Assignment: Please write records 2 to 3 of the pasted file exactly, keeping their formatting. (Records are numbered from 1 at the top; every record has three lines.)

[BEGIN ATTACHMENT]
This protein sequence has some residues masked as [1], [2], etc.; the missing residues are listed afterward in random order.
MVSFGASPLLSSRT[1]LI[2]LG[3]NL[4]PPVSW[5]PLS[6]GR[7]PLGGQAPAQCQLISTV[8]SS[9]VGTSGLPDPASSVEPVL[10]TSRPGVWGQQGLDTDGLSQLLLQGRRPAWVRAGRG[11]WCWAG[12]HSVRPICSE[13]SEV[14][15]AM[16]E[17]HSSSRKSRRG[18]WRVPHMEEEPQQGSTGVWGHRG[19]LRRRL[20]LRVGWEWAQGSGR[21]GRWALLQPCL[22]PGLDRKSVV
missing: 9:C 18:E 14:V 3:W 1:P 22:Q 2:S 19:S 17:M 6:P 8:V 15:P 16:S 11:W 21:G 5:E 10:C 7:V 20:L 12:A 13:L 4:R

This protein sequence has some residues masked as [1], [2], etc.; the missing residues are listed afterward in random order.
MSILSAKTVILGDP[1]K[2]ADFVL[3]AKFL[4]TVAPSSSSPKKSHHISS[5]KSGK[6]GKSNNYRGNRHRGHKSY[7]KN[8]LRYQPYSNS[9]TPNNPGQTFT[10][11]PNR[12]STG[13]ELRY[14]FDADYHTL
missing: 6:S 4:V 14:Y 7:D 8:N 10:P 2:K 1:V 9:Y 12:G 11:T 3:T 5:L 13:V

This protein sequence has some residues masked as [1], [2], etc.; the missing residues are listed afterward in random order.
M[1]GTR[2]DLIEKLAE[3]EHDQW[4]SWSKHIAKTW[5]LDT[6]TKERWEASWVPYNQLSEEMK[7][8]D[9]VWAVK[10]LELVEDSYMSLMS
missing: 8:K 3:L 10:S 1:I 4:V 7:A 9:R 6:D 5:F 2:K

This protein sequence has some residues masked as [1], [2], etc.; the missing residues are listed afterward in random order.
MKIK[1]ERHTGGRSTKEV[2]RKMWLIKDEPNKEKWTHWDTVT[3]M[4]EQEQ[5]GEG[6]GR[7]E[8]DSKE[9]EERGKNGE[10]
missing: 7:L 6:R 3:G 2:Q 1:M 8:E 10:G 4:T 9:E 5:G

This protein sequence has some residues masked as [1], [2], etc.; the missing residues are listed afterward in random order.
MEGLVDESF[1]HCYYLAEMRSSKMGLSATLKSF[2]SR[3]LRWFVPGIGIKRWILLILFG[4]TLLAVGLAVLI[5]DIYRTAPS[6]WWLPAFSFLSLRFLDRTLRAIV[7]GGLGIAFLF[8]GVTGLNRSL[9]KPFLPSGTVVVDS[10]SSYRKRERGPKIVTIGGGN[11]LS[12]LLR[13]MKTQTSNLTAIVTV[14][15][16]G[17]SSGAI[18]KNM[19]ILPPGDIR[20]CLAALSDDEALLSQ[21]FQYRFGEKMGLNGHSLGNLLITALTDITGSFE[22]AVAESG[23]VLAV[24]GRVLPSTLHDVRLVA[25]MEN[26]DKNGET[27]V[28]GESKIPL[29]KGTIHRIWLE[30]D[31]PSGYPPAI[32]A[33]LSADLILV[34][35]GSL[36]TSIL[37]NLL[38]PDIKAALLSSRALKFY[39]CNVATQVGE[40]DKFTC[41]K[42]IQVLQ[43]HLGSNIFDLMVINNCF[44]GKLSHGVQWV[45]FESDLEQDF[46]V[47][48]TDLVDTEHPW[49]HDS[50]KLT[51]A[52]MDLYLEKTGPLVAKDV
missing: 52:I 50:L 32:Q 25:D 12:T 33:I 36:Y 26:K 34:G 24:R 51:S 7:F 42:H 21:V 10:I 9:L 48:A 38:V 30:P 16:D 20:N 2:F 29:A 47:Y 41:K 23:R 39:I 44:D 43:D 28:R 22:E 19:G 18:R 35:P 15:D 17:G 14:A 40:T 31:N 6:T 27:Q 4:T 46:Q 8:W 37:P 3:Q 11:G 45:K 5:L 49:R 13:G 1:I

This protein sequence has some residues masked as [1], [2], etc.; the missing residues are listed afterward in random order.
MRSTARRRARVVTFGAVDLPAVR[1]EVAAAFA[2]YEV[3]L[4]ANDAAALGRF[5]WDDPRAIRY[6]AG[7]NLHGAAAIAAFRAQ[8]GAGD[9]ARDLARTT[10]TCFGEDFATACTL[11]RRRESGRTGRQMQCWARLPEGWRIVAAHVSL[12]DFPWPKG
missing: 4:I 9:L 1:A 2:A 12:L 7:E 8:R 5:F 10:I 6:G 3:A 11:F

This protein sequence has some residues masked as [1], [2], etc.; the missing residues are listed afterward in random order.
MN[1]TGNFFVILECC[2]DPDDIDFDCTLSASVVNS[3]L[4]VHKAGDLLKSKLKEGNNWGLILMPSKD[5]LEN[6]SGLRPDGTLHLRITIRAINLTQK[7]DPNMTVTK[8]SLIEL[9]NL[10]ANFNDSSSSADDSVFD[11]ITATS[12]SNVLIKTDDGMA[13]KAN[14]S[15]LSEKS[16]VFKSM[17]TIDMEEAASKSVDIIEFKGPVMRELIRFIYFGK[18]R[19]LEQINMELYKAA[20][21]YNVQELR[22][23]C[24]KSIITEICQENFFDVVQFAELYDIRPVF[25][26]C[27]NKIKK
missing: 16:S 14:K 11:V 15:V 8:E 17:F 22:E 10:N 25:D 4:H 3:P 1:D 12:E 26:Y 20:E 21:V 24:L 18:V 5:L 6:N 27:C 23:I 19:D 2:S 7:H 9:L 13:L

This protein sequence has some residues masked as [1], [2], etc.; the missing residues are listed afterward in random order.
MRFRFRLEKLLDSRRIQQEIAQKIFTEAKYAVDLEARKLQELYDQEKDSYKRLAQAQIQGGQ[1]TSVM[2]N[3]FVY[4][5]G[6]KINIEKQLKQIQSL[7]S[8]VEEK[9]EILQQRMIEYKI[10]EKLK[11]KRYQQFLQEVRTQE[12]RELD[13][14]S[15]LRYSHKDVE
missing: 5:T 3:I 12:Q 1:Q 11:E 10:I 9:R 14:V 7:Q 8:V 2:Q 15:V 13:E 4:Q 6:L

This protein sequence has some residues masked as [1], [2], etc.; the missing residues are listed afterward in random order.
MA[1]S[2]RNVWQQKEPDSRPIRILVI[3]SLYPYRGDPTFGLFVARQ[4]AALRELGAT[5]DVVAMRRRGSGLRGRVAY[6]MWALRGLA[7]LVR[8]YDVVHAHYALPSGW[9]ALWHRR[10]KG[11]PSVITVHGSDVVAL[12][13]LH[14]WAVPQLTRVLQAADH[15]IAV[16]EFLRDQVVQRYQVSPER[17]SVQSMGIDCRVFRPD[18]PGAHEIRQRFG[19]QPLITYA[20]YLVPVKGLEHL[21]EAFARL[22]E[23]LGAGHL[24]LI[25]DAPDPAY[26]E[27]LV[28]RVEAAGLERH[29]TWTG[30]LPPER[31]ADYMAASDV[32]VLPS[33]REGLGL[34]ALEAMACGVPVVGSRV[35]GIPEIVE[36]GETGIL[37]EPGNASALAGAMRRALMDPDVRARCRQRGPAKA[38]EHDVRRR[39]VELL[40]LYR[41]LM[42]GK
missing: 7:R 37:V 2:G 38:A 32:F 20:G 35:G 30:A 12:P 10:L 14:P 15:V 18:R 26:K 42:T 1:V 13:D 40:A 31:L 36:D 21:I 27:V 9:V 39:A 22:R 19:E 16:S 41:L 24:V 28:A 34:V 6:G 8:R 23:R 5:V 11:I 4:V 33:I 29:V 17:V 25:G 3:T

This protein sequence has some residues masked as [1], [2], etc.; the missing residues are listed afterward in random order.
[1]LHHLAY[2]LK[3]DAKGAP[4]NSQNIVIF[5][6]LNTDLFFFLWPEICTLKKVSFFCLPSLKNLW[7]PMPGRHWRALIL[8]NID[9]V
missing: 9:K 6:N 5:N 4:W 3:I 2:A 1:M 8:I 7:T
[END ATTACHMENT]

This protein sequence has some residues masked as [1], [2], etc.; the missing residues are listed afterward in random order.
MSILSAKTVILGDP[1]K[2]ADFVL[3]AKFL[4]TVAPSSSSPKKSHHISS[5]KSGK[6]GKSNNYRGNRHRGHKSY[7]KN[8]LRYQPYSNS[9]TPNNPGQTFT[10][11]PNR[12]STG[13]ELRY[14]FDADYHTL
missing: 6:S 4:V 14:Y 7:D 8:N 10:P 2:K 1:V 9:Y 12:G 11:T 3:T 5:L 13:V

This protein sequence has some residues masked as [1], [2], etc.; the missing residues are listed afterward in random order.
M[1]GTR[2]DLIEKLAE[3]EHDQW[4]SWSKHIAKTW[5]LDT[6]TKERWEASWVPYNQLSEEMK[7][8]D[9]VWAVK[10]LELVEDSYMSLMS
missing: 8:K 3:L 10:S 1:I 4:V 7:A 9:R 6:D 5:F 2:K